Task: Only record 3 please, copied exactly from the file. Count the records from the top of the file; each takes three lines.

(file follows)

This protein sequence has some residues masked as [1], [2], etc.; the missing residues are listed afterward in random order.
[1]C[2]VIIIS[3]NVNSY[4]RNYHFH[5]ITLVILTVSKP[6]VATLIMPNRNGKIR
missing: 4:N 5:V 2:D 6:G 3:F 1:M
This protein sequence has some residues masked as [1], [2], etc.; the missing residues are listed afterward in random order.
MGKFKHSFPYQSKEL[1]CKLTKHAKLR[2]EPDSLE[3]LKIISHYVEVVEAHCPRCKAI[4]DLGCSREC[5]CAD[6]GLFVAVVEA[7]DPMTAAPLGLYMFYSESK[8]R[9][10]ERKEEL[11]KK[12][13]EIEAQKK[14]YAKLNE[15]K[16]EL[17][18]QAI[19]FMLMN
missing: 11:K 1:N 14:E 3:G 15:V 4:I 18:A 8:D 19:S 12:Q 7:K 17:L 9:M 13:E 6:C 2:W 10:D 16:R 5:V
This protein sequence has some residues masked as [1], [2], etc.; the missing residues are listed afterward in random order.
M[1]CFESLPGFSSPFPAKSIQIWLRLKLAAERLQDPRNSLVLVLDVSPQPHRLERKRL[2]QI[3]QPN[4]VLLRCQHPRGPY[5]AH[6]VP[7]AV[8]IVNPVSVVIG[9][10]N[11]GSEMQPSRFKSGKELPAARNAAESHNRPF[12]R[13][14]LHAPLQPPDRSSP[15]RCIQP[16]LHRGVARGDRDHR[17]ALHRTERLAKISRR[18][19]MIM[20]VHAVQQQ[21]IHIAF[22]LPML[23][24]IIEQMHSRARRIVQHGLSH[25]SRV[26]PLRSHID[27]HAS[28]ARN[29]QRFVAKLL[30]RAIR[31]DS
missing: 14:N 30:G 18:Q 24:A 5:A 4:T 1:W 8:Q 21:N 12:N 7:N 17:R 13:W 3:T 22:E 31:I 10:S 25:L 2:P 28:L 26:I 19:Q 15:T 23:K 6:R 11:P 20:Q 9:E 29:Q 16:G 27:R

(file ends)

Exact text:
This protein sequence has some residues masked as [1], [2], etc.; the missing residues are listed afterward in random order.
M[1]CFESLPGFSSPFPAKSIQIWLRLKLAAERLQDPRNSLVLVLDVSPQPHRLERKRL[2]QI[3]QPN[4]VLLRCQHPRGPY[5]AH[6]VP[7]AV[8]IVNPVSVVIG[9][10]N[11]GSEMQPSRFKSGKELPAARNAAESHNRPF[12]R[13][14]LHAPLQPPDRSSP[15]RCIQP[16]LHRGVARGDRDHR[17]ALHRTERLAKISRR[18][19]MIM[20]VHAVQQQ[21]IHIAF[22]LPML[23][24]IIEQMHSRARRIVQHGLSH[25]SRV[26]PLRSHID[27]HAS[28]ARN[29]QRFVAKLL[30]RAIR[31]DS
missing: 14:N 30:G 18:Q 24:A 5:A 4:T 1:W 8:Q 21:N 12:N 7:N 17:R 13:W 3:T 22:E 31:I 10:S 25:L 2:P 28:L 26:I 19:Q 15:T 23:K 6:R 11:P 20:Q 9:E 29:Q 16:G 27:R